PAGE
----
Thursday, October 3, 2013

Android APK reverse engineering

This article will explain how to decompile APK file and get all resource like picture, xml from it.
How to decompile Android APK file

Part A - Get resource (image, sound and xml files)

Step 1 - Get Android APK Tool

Android APK Tool is a tool for reverse engineering 3rd party, closed, binary Android apps. It can decode resources to nearly original form and rebuild them after making some modifications; it makes possible to debug smali code step by step. You can download it here. You have to download 2 files:
  • Library: apktool1.5.2.tar.bz2
  • Your OS dependence (Linux, Windows, Mac): apktool-install-***-r05-ibot.tar.bz2
Extract both files to same folder, and your apktool is ready!

Step 2 - Decompile your APK with APK Tool

Since I'm running APK tool in Ubuntu, I'll take it for my example. Open Terminal and run command:
apktool d your_app_name.apk
After finish, you will get:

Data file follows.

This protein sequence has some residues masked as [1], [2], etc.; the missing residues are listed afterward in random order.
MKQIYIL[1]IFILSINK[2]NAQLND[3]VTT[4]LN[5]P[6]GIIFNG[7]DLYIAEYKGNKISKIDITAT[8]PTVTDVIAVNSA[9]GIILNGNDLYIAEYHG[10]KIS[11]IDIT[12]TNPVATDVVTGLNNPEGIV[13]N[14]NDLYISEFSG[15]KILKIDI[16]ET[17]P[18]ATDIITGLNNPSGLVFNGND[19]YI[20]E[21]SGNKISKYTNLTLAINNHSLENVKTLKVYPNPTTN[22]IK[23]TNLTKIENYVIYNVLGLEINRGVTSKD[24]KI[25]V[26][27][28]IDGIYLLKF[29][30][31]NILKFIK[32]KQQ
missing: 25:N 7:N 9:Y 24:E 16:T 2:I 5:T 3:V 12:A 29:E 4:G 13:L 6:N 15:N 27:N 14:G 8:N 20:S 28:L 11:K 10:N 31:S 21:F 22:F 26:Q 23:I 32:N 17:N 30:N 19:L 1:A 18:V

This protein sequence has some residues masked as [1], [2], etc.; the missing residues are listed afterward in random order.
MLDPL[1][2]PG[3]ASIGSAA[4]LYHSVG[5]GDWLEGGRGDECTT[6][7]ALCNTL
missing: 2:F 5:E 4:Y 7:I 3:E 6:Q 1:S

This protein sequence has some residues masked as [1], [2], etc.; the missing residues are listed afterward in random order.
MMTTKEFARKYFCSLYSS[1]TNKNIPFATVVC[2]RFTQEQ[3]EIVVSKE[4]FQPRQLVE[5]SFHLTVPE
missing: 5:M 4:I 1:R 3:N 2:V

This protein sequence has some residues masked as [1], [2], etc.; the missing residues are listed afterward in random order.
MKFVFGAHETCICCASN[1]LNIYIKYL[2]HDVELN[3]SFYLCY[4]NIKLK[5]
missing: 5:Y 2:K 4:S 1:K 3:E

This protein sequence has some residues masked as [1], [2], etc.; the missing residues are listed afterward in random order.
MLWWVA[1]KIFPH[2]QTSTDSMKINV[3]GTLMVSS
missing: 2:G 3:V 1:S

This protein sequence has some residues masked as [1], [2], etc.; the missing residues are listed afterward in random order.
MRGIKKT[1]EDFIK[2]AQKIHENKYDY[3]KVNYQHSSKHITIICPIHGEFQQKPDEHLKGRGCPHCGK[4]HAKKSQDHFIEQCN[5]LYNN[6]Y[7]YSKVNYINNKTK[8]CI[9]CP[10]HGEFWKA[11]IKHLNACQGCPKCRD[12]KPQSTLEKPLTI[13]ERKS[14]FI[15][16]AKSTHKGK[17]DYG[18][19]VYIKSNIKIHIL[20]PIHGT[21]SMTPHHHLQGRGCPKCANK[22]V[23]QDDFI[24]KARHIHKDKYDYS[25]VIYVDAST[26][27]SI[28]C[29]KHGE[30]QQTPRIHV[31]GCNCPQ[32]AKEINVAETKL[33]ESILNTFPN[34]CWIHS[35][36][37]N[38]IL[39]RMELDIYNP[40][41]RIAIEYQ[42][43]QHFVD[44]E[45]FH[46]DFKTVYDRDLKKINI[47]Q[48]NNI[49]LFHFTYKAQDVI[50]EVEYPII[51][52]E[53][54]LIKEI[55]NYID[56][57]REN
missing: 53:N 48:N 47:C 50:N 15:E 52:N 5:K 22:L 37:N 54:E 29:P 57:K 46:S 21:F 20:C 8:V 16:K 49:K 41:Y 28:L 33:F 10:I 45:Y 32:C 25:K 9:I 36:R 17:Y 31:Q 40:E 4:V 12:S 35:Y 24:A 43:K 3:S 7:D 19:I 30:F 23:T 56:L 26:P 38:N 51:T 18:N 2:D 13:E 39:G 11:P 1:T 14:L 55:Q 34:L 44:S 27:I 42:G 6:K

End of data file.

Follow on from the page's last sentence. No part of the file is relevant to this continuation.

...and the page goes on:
• All resource, xml files.
  • SMALI source code. Yes, it's not in JAVA language, but in SMALI, an assembly-based language. You can check this SMALI beginner guide.
If you don't like SMALI source code, you can go to Part B to decompile further and get JAVA source code.

Part B - Get JAVA source code

Step 1 - Extract APK file to get DEX file

APK file is actually a ZIP file. Just change .apk extension into .zip extension. e.g. your_app_name.apk ->
Then extract it, then you will get a folder contains this file: class.dex.

Step 2 - Convert class.dex to .JAR file

  • Download dex2jar tool.
  • Run command: classes.dex
  • You will get a new file: classes_dex2jar.jar

Step 3 - Read .JAR file to get JAVA source code

  • Download jd-gui.
  • Run jd-gui, open result .jar file in above step, named classes_dex2jar.jar.
  • Then you can browse the JAVA source code of your Android app.



Stands for Dalvik Executable. Compiled Android application code file. Android programs are compiled into .dex (Dalvik Executable) files, which are in turn zipped into a single .apk file on the device. .dex files can be created by automatically translating compiled applications written in the Java programming language.

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